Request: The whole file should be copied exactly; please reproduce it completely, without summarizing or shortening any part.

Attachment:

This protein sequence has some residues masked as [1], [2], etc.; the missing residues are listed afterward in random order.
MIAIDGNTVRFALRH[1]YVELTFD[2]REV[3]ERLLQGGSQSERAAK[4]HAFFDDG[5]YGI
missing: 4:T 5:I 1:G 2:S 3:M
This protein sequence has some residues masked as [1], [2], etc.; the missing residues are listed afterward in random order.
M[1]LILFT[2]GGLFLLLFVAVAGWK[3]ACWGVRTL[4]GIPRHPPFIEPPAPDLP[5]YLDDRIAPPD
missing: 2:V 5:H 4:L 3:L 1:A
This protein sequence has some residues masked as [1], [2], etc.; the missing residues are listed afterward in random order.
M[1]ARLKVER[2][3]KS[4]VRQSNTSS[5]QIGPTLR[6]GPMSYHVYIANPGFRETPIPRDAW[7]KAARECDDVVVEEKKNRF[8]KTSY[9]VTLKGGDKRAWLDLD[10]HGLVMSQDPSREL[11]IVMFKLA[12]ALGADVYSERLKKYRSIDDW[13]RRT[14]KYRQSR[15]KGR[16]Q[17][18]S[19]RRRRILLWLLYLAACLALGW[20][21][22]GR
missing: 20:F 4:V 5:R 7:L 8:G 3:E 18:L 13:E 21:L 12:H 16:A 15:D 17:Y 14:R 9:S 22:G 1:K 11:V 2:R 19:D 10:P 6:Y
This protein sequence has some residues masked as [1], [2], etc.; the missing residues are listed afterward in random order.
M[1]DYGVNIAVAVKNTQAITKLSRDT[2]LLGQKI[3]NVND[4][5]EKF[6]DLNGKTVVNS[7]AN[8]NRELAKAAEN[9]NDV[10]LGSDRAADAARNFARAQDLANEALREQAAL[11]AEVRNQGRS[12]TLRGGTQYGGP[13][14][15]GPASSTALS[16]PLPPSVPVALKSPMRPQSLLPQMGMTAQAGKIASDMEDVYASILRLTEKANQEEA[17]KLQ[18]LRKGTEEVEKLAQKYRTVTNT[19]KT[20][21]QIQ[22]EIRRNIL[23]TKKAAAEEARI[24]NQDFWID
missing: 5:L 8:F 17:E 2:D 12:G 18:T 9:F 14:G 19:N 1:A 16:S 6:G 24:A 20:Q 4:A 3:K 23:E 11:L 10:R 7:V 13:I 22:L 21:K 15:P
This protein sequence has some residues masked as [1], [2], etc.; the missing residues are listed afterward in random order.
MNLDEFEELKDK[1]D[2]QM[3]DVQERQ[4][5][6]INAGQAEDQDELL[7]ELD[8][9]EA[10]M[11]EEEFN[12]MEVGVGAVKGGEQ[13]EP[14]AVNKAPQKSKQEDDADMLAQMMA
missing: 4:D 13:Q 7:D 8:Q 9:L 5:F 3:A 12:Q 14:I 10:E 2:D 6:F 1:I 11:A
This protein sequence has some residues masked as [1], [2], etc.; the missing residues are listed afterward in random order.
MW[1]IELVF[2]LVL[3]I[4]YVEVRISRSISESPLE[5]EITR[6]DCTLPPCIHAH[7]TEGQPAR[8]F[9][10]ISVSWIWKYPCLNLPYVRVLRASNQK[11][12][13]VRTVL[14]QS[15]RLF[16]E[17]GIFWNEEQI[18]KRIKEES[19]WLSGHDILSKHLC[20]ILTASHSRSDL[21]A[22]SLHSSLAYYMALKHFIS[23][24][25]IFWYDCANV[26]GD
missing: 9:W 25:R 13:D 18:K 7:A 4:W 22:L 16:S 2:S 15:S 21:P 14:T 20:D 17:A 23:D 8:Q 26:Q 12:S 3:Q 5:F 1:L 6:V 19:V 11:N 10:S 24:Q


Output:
This protein sequence has some residues masked as [1], [2], etc.; the missing residues are listed afterward in random order.
MIAIDGNTVRFALRH[1]YVELTFD[2]REV[3]ERLLQGGSQSERAAK[4]HAFFDDG[5]YGI
missing: 4:T 5:I 1:G 2:S 3:M
This protein sequence has some residues masked as [1], [2], etc.; the missing residues are listed afterward in random order.
M[1]LILFT[2]GGLFLLLFVAVAGWK[3]ACWGVRTL[4]GIPRHPPFIEPPAPDLP[5]YLDDRIAPPD
missing: 2:V 5:H 4:L 3:L 1:A
This protein sequence has some residues masked as [1], [2], etc.; the missing residues are listed afterward in random order.
M[1]ARLKVER[2][3]KS[4]VRQSNTSS[5]QIGPTLR[6]GPMSYHVYIANPGFRETPIPRDAW[7]KAARECDDVVVEEKKNRF[8]KTSY[9]VTLKGGDKRAWLDLD[10]HGLVMSQDPSREL[11]IVMFKLA[12]ALGADVYSERLKKYRSIDDW[13]RRT[14]KYRQSR[15]KGR[16]Q[17][18]S[19]RRRRILLWLLYLAACLALGW[20][21][22]GR
missing: 20:F 4:V 5:R 7:L 8:G 3:E 18:L 13:E 21:L 12:H 16:A 15:D 17:Y 14:R 9:S 22:G 1:K 11:V 2:R 19:D 10:P 6:Y
This protein sequence has some residues masked as [1], [2], etc.; the missing residues are listed afterward in random order.
M[1]DYGVNIAVAVKNTQAITKLSRDT[2]LLGQKI[3]NVND[4][5]EKF[6]DLNGKTVVNS[7]AN[8]NRELAKAAEN[9]NDV[10]LGSDRAADAARNFARAQDLANEALREQAAL[11]AEVRNQGRS[12]TLRGGTQYGGP[13][14][15]GPASSTALS[16]PLPPSVPVALKSPMRPQSLLPQMGMTAQAGKIASDMEDVYASILRLTEKANQEEA[17]KLQ[18]LRKGTEEVEKLAQKYRTVTNT[19]KT[20][21]QIQ[22]EIRRNIL[23]TKKAAAEEARI[24]NQDFWID
missing: 5:L 8:F 17:E 2:D 12:G 18:T 9:F 14:G 19:N 1:A 16:S 6:G 24:A 20:Q 4:A 3:K 23:E 11:L 10:R 7:V 13:I 22:L 21:K 15:P
This protein sequence has some residues masked as [1], [2], etc.; the missing residues are listed afterward in random order.
MNLDEFEELKDK[1]D[2]QM[3]DVQERQ[4][5][6]INAGQAEDQDELL[7]ELD[8][9]EA[10]M[11]EEEFN[12]MEVGVGAVKGGEQ[13]EP[14]AVNKAPQKSKQEDDADMLAQMMA
missing: 4:D 13:Q 7:D 8:Q 9:L 5:F 3:A 12:Q 14:I 10:E 2:D 6:F 1:I 11:A
This protein sequence has some residues masked as [1], [2], etc.; the missing residues are listed afterward in random order.
MW[1]IELVF[2]LVL[3]I[4]YVEVRISRSISESPLE[5]EITR[6]DCTLPPCIHAH[7]TEGQPAR[8]F[9][10]ISVSWIWKYPCLNLPYVRVLRASNQK[11][12][13]VRTVL[14]QS[15]RLF[16]E[17]GIFWNEEQI[18]KRIKEES[19]WLSGHDILSKHLC[20]ILTASHSRSDL[21]A[22]SLHSSLAYYMALKHFIS[23][24][25]IFWYDCANV[26]GD
missing: 9:W 25:R 13:D 18:K 7:A 4:W 22:L 16:S 2:S 15:S 21:P 14:T 20:D 17:A 23:D 8:Q 26:Q 12:S 3:Q 5:F 1:L 6:V 19:V 11:N 10:S 24:Q